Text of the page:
When I saw this picture I automatically thought of being a slave to the opinions of other people. I can think of countless people who have made bad decisions that weren’t right for them because they were worried about what others might think. Growing up, I wanted to be a doctor. I was never grossed out by blood and guts and I wanted to make a tangible difference in the lives of others. However, after a very rude awakening in my very first college level biology class, I decided that I was better suited for the social sciences. But I digress. My point is that it’s stupid to let what other people think of you dictate major life decisions. At the end of the day you can’t escape from you. The most successful people in life are those who don’t care what other people think. They take the road less traveled and they make no apologies for it. I heard someone say that in order to get what others won’t get, you have to do what others won’t do. And in order to do what you need to do, you have to realize that your actions won’t always make sense to other people. At the end of the day people will think and believe what they want to. Let them.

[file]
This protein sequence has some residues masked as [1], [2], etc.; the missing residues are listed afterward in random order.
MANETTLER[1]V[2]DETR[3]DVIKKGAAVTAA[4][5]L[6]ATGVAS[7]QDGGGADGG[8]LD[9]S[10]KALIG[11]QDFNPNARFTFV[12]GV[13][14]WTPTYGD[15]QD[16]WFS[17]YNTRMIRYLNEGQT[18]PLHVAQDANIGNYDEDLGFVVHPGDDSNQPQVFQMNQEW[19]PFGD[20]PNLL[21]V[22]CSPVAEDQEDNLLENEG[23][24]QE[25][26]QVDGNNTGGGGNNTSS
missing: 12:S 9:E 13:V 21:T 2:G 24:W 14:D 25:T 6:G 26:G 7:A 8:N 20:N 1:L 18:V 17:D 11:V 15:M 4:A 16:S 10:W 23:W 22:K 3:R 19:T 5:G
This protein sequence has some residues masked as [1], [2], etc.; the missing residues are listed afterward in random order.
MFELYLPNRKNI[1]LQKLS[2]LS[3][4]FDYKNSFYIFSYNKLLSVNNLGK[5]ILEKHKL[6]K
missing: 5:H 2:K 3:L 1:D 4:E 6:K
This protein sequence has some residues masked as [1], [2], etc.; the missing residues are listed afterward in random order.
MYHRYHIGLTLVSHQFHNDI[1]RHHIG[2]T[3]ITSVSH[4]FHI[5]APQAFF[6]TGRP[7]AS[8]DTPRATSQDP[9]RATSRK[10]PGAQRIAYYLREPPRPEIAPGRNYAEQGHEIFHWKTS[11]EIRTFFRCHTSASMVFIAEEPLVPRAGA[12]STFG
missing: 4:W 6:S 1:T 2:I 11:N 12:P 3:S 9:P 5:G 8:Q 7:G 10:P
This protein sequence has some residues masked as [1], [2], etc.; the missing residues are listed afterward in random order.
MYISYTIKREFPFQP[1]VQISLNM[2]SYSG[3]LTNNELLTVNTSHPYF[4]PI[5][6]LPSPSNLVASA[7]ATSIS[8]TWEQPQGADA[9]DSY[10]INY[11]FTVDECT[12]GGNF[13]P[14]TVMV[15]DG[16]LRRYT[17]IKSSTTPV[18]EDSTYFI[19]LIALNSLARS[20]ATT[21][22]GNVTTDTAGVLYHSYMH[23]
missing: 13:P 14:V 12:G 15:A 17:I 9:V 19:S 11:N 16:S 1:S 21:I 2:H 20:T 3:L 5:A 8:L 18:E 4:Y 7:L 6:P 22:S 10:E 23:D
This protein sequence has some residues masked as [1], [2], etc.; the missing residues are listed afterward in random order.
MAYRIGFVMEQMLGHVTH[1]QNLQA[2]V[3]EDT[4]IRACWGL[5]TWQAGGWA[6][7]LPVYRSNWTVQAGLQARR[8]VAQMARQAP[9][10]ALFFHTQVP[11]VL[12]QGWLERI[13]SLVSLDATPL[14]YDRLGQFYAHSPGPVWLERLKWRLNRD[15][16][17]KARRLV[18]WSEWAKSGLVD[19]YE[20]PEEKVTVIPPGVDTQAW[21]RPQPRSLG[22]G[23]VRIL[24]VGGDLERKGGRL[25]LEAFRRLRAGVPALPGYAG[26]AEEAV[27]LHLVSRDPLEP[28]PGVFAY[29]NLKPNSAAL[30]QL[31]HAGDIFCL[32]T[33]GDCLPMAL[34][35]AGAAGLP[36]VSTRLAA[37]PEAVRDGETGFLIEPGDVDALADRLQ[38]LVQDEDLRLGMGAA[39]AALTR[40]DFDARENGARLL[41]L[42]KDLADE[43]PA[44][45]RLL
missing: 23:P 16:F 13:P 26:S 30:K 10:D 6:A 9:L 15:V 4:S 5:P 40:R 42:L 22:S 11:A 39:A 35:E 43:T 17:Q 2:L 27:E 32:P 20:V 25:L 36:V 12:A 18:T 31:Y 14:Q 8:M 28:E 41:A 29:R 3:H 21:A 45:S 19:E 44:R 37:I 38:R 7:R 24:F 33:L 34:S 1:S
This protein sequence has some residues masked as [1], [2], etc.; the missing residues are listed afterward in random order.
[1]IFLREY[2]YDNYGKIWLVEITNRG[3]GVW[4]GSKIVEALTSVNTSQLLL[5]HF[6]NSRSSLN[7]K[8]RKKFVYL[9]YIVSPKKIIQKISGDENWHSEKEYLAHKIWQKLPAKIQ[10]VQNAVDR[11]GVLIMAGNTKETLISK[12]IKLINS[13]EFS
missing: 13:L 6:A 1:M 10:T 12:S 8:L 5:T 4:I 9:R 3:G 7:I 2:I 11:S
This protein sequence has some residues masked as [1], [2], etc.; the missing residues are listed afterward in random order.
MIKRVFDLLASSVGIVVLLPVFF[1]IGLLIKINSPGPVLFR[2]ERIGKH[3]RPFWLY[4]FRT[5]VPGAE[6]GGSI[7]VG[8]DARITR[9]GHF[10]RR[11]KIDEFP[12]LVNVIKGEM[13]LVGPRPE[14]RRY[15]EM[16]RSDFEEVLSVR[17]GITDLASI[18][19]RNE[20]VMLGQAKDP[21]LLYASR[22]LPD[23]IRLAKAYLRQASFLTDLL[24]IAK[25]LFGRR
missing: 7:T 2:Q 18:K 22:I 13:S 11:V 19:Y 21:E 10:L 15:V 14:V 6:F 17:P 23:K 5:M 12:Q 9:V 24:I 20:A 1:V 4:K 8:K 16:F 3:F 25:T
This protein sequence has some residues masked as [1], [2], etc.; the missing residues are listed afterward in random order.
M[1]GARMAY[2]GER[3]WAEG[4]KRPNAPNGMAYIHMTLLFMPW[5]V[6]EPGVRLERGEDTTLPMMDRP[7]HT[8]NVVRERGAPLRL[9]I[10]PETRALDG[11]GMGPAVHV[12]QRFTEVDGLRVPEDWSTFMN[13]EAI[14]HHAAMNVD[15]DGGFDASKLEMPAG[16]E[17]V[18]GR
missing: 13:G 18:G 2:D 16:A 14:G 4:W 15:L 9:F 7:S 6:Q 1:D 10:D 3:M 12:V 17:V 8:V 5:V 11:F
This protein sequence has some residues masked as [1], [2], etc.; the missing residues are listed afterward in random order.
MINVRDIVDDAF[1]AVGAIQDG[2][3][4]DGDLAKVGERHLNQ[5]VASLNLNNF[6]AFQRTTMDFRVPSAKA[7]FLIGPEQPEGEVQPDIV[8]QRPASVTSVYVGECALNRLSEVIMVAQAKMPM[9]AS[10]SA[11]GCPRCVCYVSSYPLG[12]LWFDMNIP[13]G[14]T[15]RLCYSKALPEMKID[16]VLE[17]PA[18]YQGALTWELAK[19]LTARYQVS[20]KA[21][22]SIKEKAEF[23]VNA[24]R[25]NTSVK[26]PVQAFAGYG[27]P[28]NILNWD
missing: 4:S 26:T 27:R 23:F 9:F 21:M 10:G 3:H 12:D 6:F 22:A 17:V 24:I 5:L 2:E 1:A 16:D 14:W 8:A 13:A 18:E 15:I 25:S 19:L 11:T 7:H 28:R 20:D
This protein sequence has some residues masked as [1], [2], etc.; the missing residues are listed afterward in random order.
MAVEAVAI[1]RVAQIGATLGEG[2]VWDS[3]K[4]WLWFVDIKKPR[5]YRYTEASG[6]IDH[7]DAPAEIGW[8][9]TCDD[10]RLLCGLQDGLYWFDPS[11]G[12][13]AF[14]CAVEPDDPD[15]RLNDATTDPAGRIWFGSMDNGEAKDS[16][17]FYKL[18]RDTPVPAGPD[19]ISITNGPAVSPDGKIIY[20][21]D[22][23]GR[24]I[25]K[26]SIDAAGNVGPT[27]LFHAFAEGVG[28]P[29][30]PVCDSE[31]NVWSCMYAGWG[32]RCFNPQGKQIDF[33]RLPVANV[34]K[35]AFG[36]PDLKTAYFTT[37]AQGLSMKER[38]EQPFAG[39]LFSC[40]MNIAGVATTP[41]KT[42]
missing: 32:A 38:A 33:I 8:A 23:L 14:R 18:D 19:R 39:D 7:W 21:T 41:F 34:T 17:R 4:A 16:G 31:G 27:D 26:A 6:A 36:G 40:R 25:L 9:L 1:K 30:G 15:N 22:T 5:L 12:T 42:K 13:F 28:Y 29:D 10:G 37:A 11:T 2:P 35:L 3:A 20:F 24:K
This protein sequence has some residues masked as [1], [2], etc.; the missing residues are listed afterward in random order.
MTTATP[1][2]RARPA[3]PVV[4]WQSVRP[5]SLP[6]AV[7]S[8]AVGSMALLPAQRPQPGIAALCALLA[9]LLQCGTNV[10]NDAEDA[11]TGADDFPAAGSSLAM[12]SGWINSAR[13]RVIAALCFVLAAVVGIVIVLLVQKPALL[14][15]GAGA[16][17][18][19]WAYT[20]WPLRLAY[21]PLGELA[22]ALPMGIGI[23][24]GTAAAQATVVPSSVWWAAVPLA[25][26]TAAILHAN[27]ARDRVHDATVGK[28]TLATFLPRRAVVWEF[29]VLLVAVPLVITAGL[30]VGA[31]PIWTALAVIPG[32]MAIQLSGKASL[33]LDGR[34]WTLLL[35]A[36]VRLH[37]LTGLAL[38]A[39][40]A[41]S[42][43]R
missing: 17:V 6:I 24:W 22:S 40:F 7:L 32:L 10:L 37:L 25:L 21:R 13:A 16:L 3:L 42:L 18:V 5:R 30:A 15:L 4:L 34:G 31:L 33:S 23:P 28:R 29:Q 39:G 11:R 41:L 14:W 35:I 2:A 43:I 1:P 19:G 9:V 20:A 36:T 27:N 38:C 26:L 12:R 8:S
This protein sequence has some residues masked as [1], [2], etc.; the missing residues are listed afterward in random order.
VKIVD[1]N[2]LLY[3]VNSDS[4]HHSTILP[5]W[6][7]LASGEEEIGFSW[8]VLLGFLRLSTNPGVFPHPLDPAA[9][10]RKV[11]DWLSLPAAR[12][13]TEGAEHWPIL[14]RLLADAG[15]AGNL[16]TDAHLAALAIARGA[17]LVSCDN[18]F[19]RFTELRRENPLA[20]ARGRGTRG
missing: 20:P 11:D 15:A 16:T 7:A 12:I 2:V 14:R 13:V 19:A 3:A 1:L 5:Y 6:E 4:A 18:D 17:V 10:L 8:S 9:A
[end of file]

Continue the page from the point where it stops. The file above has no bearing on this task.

I think I may suffer from Cardiomegaly. Not in the physical sense, but definitely emotionally. For those of you who may not have wikipedia nearby, Cardiomegaly is when the heart is enlarged and it can be caused by a variety of different things including tumors, anemia, and cocaine use. I think my heart may actually be too big and that realization is coming to me slowly but pretty surely. I’m the kind of person who will go above and beyond the call of duty for someone that is close to me. While I’ve gotten better with sticking to boundaries, I still will bend over backwards to help someone I consider part of my family (immediate, close, or adopted). Now this is actually a good thing. I can be counted on and I’m loyal to a fault. HOWEVER, the bad part about this is that if I legitimately care about someone. I’ll still be inconvenienced and sacrifice enormously despite the fact that they 1. Don’t care about me back 2. Don’t know that I’m actually being inconvenienced and 3. Have not given me ANY indication that they’re about to care about me. As a therapist, one of the things that I talk about all the time with my clients is the importance of sticking to your boundaries and being with people that appreciate you. I first noticed this enlarged heart condition when I was a little kid and I could empathize with people and cry when someone started crying just because I was sad that they were sad. To this day, I still occasionally do that. It’s a good thing to care about people and to be genuinely interested in their welfare. But it’s another thing to care to the point that it’s at your own personal expense and the other person remains oblivious to your caring. This has happened to me more times than I would care to count. But, it’s something that I am actually aware of and despite the fact that caring too much continually screws me over, I’ve gotten used to it. It’s painful and involves a lot of emotions but it’s who I am. It’s uncomfortable and almost always inconvenient but it’s familiar. So many people talk about how they want their hearts to soften but I could probably benefit from a little hardening. As someone told me this week, “caring a lot about other people can be both a blessing and a curse.” And who knows, maybe caring too much will one day work in my favor instead of working against me.